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Veteran Major League Baseball player and coach Eduardo Pérez returned to ESPN in 2014 to serve as a Baseball Tonight analyst and was named to the Sunday Night Baseball team in 2022. He was previously on the Monday Night Baseball team since 2016. One of... More
Veteran Major League Baseball player and coach Eduardo Pérez returned to ESPN in 2014 to serve as a Baseball Tonight analyst and was named to the Sunday Night Baseball team in 2022. He was previously on the Monday Night Baseball team since 2016. One of ESPN’s signature baseball analysts, Pérez regularly contributes to ESPN studio shows, event coverage and MLB on ESPN Radio. He is also an analyst for the Men’s College Baseball World Series.
Pérez has been a staple of ESPN’s international MLB game telecasts, providing coverage of historic games such as the 2016 spring training game in Cuba, regular season games in Mexico and Puerto Rico, and the Japan Opening Series in 2019.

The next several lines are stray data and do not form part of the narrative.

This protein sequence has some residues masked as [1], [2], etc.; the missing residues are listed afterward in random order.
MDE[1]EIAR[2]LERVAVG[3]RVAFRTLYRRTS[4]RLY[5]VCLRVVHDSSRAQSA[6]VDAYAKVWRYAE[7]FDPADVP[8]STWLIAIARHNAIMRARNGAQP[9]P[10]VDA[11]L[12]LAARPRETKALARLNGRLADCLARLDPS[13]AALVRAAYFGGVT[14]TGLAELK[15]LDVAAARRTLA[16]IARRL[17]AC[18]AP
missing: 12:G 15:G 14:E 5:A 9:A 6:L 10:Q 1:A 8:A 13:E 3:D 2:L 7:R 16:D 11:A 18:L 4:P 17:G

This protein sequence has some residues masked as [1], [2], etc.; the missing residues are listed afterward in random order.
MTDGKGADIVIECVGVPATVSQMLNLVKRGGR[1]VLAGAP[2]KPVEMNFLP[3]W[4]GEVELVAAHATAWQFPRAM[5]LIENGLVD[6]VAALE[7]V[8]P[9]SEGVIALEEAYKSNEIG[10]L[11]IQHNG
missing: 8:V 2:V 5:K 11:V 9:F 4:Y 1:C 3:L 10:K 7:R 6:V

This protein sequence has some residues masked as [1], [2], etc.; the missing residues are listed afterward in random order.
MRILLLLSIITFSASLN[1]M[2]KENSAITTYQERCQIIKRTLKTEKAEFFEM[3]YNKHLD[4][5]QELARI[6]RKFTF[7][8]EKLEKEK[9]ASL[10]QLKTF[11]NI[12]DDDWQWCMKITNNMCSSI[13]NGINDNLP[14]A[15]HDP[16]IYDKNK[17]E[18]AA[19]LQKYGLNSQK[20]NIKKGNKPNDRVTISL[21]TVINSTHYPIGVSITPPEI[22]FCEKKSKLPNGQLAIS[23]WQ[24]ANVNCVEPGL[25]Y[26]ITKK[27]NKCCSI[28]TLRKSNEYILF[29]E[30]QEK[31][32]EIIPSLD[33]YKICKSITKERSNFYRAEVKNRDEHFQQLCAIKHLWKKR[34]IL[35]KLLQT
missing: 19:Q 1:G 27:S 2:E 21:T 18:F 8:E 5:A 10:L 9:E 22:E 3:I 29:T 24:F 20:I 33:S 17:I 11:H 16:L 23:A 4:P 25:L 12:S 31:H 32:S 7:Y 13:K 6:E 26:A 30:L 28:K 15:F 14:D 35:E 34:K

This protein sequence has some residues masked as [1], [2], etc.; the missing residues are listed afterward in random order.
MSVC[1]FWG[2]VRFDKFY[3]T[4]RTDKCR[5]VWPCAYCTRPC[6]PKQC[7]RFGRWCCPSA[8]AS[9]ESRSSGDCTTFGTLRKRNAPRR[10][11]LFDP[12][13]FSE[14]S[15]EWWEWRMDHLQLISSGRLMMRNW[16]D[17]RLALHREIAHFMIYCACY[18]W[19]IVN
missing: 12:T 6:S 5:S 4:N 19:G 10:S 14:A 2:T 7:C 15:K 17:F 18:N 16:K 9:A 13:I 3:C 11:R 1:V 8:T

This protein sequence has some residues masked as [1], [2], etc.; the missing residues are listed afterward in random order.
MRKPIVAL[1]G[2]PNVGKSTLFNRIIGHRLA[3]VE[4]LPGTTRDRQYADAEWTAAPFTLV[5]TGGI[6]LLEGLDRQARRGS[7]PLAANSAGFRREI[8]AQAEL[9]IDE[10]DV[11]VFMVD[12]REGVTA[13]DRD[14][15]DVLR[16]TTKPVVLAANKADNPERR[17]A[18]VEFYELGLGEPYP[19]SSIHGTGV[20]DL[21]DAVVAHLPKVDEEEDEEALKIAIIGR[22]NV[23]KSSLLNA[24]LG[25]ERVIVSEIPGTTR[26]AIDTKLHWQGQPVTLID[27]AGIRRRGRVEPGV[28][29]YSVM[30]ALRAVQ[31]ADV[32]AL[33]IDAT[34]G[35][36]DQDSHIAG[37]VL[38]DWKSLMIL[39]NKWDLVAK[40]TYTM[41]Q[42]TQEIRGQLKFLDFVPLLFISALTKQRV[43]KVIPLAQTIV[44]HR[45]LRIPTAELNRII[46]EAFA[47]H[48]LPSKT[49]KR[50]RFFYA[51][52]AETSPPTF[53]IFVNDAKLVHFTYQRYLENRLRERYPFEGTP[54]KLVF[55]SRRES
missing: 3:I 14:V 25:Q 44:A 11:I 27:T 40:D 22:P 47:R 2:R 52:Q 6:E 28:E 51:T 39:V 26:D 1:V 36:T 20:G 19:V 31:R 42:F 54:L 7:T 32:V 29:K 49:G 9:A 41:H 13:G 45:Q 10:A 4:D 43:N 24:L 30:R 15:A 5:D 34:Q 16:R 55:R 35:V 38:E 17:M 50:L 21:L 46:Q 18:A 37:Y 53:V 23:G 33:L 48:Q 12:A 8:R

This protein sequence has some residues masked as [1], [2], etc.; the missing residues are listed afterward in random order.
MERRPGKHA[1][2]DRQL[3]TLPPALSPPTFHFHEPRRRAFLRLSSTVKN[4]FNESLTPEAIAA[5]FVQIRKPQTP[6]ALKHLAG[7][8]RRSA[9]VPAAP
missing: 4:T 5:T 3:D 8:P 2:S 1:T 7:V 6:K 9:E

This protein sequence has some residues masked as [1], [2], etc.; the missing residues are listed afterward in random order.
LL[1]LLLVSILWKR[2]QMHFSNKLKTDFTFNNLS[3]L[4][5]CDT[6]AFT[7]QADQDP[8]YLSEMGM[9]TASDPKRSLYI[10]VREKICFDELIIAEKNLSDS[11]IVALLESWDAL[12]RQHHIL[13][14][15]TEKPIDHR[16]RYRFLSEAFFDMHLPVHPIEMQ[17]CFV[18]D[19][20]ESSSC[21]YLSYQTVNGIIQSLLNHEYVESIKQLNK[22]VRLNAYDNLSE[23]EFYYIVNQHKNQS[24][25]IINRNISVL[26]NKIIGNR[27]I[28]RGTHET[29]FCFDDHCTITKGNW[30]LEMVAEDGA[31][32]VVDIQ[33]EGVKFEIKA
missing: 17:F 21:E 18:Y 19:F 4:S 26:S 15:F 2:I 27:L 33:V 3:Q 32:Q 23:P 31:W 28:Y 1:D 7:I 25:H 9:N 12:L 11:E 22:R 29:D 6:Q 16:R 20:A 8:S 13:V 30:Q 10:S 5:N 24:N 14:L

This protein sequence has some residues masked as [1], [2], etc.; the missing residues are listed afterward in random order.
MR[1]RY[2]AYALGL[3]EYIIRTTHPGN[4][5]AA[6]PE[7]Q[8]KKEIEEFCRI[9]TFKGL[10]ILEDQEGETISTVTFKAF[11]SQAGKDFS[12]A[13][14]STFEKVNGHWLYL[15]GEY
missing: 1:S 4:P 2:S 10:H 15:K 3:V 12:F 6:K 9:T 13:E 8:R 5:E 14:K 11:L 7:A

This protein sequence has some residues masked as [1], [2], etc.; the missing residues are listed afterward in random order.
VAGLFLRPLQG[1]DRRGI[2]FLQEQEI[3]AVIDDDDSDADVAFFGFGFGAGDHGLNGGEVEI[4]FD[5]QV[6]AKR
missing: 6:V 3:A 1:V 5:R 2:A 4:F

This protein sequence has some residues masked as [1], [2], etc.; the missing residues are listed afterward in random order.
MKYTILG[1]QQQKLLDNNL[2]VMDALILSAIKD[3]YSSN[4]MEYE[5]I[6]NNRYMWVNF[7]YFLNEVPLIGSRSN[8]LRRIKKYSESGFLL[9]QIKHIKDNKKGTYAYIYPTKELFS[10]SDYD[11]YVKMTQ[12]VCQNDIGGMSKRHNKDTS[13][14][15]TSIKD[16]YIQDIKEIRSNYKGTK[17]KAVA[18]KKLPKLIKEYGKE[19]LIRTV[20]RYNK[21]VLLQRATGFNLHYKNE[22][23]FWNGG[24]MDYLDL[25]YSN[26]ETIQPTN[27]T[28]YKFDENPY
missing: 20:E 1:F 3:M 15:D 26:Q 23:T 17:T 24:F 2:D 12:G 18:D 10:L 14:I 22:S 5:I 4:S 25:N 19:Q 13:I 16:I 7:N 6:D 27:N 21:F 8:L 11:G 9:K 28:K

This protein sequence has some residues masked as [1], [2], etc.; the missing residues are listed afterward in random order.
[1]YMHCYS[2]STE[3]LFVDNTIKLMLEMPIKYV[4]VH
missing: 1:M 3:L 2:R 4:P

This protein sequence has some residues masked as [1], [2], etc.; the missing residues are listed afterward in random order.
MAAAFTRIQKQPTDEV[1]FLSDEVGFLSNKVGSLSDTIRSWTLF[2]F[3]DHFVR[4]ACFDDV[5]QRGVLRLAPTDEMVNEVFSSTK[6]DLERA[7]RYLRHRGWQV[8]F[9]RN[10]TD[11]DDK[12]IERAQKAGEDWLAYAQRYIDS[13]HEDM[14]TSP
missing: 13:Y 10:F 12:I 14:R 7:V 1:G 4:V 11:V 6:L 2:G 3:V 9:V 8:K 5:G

Pérez is also the primary analyst on ESPN’s innovative, data-driven Statcast alternative viewing experiences, which surround signature MLB events such as the Home Run Derby and Wild Card game.
Pérez was previously an analyst at ESPN from 2006 through 2010.
Pérez has also served as bench coach of the Houston Astros (2013) and hitting coach of the Miami Marlins (2011-2012). In 2008, Pérez was named Manager of the Year in the Puerto Rico Baseball League, leading the Leones De Ponce to the league championship. He also managed Colombia in the World Baseball Classic qualifying round in 2013.
Pérez spent 13 seasons (1993-2006) in the Major Leagues, primarily as a first baseman, for the Los Angeles Angels of Anaheim, St. Louis Cardinals, Cincinnati Reds, Tampa Bay Rays, Cleveland Indians and Seattle Mariners. Pérez had his best season in 1997 while with Cincinnati, reaching career highs in home runs (16), RBI (52) and games (106).
Pérez was drafted in the first round by the Angels in 1991 after leading the Florida State University Seminoles to the College World Series that same season. His father, Tony Pérez, is a Baseball Hall of Famer.Less